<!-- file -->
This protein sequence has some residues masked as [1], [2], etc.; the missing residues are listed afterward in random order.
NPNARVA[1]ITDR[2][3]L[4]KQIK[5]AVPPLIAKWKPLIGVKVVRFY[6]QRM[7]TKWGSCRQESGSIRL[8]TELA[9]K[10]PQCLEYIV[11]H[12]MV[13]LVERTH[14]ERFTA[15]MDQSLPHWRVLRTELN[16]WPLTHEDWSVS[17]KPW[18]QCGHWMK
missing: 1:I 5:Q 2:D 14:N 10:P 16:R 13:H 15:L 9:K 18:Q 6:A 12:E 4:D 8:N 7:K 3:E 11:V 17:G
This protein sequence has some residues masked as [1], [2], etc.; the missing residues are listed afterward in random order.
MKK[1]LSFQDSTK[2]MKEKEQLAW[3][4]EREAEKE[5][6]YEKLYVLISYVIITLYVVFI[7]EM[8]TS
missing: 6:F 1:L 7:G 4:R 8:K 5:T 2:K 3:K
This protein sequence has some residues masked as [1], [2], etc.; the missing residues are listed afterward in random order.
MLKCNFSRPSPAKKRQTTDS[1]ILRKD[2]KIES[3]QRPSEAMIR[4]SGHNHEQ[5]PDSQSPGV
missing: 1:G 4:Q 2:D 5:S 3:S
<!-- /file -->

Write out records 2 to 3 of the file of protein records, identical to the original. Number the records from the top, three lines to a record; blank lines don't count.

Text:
This protein sequence has some residues masked as [1], [2], etc.; the missing residues are listed afterward in random order.
MKK[1]LSFQDSTK[2]MKEKEQLAW[3][4]EREAEKE[5][6]YEKLYVLISYVIITLYVVFI[7]EM[8]TS
missing: 6:F 1:L 7:G 4:R 8:K 5:T 2:K 3:K
This protein sequence has some residues masked as [1], [2], etc.; the missing residues are listed afterward in random order.
MLKCNFSRPSPAKKRQTTDS[1]ILRKD[2]KIES[3]QRPSEAMIR[4]SGHNHEQ[5]PDSQSPGV
missing: 1:G 4:Q 2:D 5:S 3:S